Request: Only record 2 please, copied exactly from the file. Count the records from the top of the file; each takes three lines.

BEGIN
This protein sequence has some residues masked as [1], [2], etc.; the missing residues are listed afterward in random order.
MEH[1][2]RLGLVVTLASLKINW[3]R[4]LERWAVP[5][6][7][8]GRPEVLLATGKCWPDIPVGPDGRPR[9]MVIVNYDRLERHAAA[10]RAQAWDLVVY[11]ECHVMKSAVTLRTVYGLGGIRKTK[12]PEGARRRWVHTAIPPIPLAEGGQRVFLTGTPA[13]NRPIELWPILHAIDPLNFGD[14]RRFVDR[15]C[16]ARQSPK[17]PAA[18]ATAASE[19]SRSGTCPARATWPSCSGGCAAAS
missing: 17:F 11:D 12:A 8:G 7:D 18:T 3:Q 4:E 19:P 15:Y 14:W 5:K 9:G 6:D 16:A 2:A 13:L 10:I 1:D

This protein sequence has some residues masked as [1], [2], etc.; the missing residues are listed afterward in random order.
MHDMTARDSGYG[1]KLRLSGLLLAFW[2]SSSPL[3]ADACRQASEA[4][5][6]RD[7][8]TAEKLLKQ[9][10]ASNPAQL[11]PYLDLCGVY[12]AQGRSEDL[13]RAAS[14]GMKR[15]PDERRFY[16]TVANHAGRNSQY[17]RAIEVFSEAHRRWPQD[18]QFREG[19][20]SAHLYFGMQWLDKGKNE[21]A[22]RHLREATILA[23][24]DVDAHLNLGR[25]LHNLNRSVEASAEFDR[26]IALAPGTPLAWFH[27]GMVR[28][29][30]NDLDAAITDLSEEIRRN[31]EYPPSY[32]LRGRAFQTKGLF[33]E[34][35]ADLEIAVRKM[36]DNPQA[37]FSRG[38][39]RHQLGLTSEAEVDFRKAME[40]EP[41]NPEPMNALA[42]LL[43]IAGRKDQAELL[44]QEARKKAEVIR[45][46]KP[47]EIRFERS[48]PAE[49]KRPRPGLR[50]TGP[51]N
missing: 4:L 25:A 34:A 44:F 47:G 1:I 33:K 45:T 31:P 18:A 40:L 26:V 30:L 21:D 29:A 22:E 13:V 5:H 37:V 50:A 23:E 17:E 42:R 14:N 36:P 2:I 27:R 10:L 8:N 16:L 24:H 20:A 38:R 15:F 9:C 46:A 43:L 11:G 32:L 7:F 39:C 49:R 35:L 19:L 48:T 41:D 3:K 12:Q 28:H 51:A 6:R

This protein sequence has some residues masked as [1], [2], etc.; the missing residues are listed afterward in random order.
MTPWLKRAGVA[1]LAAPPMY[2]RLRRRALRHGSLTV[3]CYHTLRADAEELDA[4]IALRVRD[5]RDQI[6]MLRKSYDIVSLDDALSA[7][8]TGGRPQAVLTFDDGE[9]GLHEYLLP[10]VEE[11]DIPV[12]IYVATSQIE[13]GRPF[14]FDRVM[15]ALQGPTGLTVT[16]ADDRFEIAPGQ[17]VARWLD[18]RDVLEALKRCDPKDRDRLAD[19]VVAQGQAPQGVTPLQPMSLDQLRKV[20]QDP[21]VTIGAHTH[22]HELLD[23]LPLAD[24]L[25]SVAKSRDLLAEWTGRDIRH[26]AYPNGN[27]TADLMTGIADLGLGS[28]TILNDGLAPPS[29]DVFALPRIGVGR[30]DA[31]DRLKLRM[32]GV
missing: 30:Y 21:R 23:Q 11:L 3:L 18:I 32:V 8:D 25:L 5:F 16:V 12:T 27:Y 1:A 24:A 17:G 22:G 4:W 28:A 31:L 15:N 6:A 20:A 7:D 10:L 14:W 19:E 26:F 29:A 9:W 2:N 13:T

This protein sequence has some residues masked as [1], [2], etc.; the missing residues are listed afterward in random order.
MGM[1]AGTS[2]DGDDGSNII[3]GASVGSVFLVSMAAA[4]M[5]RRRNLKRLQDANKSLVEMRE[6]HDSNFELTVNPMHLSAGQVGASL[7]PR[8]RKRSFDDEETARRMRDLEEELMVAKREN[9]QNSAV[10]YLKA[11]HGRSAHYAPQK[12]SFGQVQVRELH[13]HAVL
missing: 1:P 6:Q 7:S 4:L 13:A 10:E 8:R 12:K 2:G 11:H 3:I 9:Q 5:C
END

This protein sequence has some residues masked as [1], [2], etc.; the missing residues are listed afterward in random order.
MHDMTARDSGYG[1]KLRLSGLLLAFW[2]SSSPL[3]ADACRQASEA[4][5][6]RD[7][8]TAEKLLKQ[9][10]ASNPAQL[11]PYLDLCGVY[12]AQGRSEDL[13]RAAS[14]GMKR[15]PDERRFY[16]TVANHAGRNSQY[17]RAIEVFSEAHRRWPQD[18]QFREG[19][20]SAHLYFGMQWLDKGKNE[21]A[22]RHLREATILA[23][24]DVDAHLNLGR[25]LHNLNRSVEASAEFDR[26]IALAPGTPLAWFH[27]GMVR[28][29][30]NDLDAAITDLSEEIRRN[31]EYPPSY[32]LRGRAFQTKGLF[33]E[34][35]ADLEIAVRKM[36]DNPQA[37]FSRG[38][39]RHQLGLTSEAEVDFRKAME[40]EP[41]NPEPMNALA[42]LL[43]IAGRKDQAELL[44]QEARKKAEVIR[45][46]KP[47]EIRFERS[48]PAE[49]KRPRPGLR[50]TGP[51]N
missing: 4:L 25:A 34:A 44:F 47:G 1:I 33:K 45:T 31:P 18:A 40:L 26:V 30:L 21:D 29:A 22:E 13:V 5:H 37:V 50:A 23:E 17:E 42:R 14:N 36:P 2:I 27:R 10:L 8:N 16:L 24:H 20:A 38:R 15:F 9:C 46:A 43:L 11:G 32:L 7:F 39:C 49:R 35:L 19:L 48:T 41:D 3:K 12:Q 28:H 51:A 6:R